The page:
The vault particle, with a molecular weight of about 10 14;MDa, is the largest ribonucleoprotein that has been described. The X-ray structure of intact rat vault has been solved at a resolution of 3.5 14;Å [Tanaka et al. (2009), Science, 323, 384-388], showing an overall barrel-shaped architecture organized into two identical moieties, each consisting of 39 copies of the major vault protein (MVP). The model deposited in the PDB includes 39 MVP copies (half a vault) in the crystal asymmetric unit. A 2.1 14;Å resolution structure of the seven N-terminal repeats (R1-7) of MVP has also been determined [Querol-Audí et al. (2009), EMBO J. 28, 3450-3457], revealing important discrepancies with respect to the MVP models for repeats R1 and R2. Here, the re-refinement of the vault structure by incorporating the high-resolution information available for the R1-7 domains, using the deformable elastic network (DEN) approach and maintaining strict 39-fold noncrystallographic symmetry is reported. The new refinement indicates that at the resolution presently available the MVP shell can be described well as only one independent subunit organized with perfect D39 molecular symmetry. This refinement reveals that significant rearrangements occur in the N-terminus of MVP during the closing of the two vault halves and that the 39-fold symmetry breaks in the cap region. These results reflect the highly dynamic nature of the vault structure and represent a necessary step towards a better understanding of the biology and regulation of this particle. © 2013 International Union of Crystallography. Source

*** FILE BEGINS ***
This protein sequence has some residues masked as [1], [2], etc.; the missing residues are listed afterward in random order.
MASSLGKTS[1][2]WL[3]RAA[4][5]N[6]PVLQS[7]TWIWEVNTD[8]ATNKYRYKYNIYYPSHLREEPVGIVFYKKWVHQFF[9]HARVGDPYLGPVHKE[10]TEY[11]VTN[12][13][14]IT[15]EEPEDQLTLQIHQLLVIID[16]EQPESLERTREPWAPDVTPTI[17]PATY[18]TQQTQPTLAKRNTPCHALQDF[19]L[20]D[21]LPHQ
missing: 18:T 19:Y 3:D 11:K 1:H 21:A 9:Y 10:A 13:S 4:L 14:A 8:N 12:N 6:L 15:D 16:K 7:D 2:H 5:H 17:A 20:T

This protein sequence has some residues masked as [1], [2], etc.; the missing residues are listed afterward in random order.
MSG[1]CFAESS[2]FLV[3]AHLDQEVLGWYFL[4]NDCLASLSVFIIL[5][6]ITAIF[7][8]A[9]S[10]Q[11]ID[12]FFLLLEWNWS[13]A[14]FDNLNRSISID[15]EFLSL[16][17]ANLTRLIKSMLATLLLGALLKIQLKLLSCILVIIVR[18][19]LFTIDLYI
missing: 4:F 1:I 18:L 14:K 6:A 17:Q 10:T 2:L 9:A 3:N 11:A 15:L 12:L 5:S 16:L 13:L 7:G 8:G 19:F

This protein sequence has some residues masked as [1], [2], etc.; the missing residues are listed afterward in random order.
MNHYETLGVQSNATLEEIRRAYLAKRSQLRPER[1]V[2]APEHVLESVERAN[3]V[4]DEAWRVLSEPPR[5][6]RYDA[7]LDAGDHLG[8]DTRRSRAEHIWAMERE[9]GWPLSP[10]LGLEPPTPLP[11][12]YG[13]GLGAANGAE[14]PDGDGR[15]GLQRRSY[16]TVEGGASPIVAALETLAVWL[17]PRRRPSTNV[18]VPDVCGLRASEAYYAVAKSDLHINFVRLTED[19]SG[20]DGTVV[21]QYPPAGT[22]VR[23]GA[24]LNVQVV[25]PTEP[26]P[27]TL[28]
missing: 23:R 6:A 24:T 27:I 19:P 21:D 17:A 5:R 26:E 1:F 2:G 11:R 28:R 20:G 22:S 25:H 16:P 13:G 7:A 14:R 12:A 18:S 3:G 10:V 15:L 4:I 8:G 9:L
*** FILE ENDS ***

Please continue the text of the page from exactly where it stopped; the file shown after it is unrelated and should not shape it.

Discover hidden collaborations